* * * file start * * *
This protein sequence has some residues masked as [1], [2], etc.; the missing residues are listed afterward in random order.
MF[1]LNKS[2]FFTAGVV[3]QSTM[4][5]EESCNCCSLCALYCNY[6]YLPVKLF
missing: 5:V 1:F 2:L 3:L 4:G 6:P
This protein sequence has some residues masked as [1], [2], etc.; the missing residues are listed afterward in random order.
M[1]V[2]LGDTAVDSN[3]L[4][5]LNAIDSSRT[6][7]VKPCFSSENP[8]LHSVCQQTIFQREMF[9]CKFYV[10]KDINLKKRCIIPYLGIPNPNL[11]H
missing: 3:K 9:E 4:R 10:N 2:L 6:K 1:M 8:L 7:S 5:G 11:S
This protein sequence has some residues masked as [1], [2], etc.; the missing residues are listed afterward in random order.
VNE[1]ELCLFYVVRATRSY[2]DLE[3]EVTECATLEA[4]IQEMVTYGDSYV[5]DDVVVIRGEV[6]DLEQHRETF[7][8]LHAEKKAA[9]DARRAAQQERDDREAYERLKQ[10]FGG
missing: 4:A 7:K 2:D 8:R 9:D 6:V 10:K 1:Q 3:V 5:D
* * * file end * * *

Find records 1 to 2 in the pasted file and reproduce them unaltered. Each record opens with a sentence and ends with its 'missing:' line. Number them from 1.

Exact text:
This protein sequence has some residues masked as [1], [2], etc.; the missing residues are listed afterward in random order.
MF[1]LNKS[2]FFTAGVV[3]QSTM[4][5]EESCNCCSLCALYCNY[6]YLPVKLF
missing: 5:V 1:F 2:L 3:L 4:G 6:P
This protein sequence has some residues masked as [1], [2], etc.; the missing residues are listed afterward in random order.
M[1]V[2]LGDTAVDSN[3]L[4][5]LNAIDSSRT[6][7]VKPCFSSENP[8]LHSVCQQTIFQREMF[9]CKFYV[10]KDINLKKRCIIPYLGIPNPNL[11]H
missing: 3:K 9:E 4:R 10:N 2:L 6:K 1:M 8:L 7:S 5:G 11:S